A group of Brazilian pension funds, led by the country's largest fund, won a stake in newly sold Companhai Vale do Rio Doce, Brazil's biggest privatization ever.
The move gives pension fund participants significant administrative control of CVRD, the world's largest iron ore producer and exporter. The deal also continues the wave of corporate governance activities by some of Brazil's large pension funds that started when privatizations began in 1991.
The Brazilian government May 6 sold a 41.73% controlling voting-share stake in CVRD to Consorcio Brasil for $3.1 billion. Consorcio Brasil, comprised of numerous institutional investors, was led by Companhai Siderurgica Nacional, Volta Redonda, Brazil's largest steelmaker. Among the institutional investors were four pension funds of state-owned companies, headed the $20 billion Caixa de Previdencia dos Funcionarios do Banco do Brasil (Previ), Rio de Janeiro, the country's largest pension fund. The four funds bought a 10.43% stake in CVRD for $787 million.
CSN had wooed the Previ-led pension fund bloc by promising it a strong administrative role in CVRD, and the promise is being kept. Pension funds in the Consorcio Brasil collectively won four board seats for the new CVRD - three going to Previ alone - and CSN obtained three seats. Together, CSN and the pension funds gained seven of the nine CVRD directorships.
A Previ's press spokesman said that "Previ opted to join the Consorcio Brasil because it offered the best conditions, among them numerous seats on the administrative board."
To win its bid, Consorcia Brasil needed the pension funds' investment. A rival bidder, Consorcio Valecom, led by Votorantim Group, Sao Paulo, Brazil's largest industrial group, was mainly attracted to the pension funds for their existing holdings of CVRD voting shares. Previ alone had an 8% stake before the auction; collectively, the other three funds held less than 2% voting share stake. the Votorantim-led group offered the pension funds little, if any, say in running CVRD.
Even though the Consorcio Valecom was a better capitalized and had more product synergies with CVRD, Previ and three funds - the Fundacao Petrobras de Securidade Social of the state oil monopoly Petrobras, the Fundacao dos Economiarios Federais of the federal savings bank and the Fundacao CESP of Sao Paulo state's Companhia Energetica de Sao Paulo regional power company - chose Consorcio Brasil because it offered them considerable administrative powers.
"There's no question that the Previ-led pension fund bloc joined the Consorcio Brasil because it agreed to share control of CVRD with them," said Mirella Rappaport, mining and steel sector analyst with ING Barings, Sao Paulo. "All Votorantim had to offer the pension fund bloc was a silent participation in control of CVRD, something that didn't interest Previ-led pension fund consortiums used to playing a larger administrative role in the companies it buys."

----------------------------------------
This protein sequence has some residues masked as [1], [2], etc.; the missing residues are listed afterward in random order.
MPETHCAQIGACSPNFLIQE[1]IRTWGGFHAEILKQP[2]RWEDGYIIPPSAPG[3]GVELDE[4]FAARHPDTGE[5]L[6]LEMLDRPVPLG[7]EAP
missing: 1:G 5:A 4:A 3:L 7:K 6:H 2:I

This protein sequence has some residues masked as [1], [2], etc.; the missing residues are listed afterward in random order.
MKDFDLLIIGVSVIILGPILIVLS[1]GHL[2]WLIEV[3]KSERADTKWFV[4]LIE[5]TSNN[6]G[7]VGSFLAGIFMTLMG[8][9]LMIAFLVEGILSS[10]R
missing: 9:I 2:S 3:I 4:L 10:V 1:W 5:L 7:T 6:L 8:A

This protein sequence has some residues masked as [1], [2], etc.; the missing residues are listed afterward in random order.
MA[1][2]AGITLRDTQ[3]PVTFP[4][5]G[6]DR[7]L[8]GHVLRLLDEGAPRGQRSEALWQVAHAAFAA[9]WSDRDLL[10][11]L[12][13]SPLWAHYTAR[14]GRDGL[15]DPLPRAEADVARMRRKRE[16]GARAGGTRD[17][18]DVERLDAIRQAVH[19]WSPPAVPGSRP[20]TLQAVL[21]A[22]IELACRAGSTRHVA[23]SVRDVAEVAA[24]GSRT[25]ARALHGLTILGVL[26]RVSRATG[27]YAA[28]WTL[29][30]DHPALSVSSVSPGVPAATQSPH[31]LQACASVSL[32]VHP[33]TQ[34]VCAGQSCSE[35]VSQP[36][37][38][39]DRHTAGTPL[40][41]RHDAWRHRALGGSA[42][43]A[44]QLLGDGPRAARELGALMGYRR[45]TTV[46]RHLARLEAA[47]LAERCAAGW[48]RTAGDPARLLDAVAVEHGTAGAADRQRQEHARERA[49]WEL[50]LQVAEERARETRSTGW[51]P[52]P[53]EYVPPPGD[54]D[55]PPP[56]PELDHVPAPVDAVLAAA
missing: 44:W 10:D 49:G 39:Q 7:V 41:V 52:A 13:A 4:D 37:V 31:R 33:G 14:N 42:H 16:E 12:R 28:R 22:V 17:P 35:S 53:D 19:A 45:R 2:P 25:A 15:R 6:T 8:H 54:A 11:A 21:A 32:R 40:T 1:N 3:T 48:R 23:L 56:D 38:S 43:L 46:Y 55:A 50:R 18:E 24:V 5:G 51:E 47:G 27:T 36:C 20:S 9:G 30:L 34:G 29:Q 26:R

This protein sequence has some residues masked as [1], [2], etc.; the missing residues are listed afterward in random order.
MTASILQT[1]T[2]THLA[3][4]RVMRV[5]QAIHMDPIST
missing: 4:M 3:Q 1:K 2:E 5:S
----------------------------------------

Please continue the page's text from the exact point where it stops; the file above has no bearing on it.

Isabella Saboya, mining and steel sector analyst with Banco Icatu, a Rio de Janeiro investment bank, agreed. "When CSN told the pension funds it was committed to a shared management approach, it was music to their ears, as opposed to the centralized management approach being preached by Votorantim."
Two state-owned company pension funds - the Fundacao Sistel de Seguridade Social (Sistel) of the Telebras telecommunications monopoly and Fundacao Banco Central de Previdencia Privada (Centrus) of the Central Bank - decided to break ranks with the Previ-led consortium and join the Consorcio Valecom.
Up until the CVRD sale, Brazilian pension funds taking part in privatizations always joined forces, never moving to rival bidding groups. In the CVRD sale, the pension funds broke rank and joined rival consortia for reasons other than just the issues of shared/centralized control and additional capital participation.
"In the CVRD sale, the government encouraged the pension funds to split up, some joining one consortium, some joining the other," said another mining and steel-sector analyst for a Sao Paulo investment bank who declined to be named. "In that way, the government couldn't be accused of impartially favoring one consortium over the other."
And Rodrigo Marques, mining and steel sector analyst for the Rio de Janeiro-based Bonazo, Simonsen investment bank, gave yet another reason for the government to encourage such a pension fund split.
"Because CSN was having trouble attracting partners to the Consorcio Brasil, the government was worried that only one consortium, the Consorcio Valecom, would be formed to bid for CVRD, which would mean that CVRD would be sold for the government-set minimum price," said Marques. "To help ensure a higher sales price, the government encouraged some pension funds to join the Consorcio Brasil and thus strengthen the chances of a second bidder, which would force up the CVRD sales' price."
The Consorcio Brasil bought control of CVRD at a price 20% above the minimum price, $30 per share.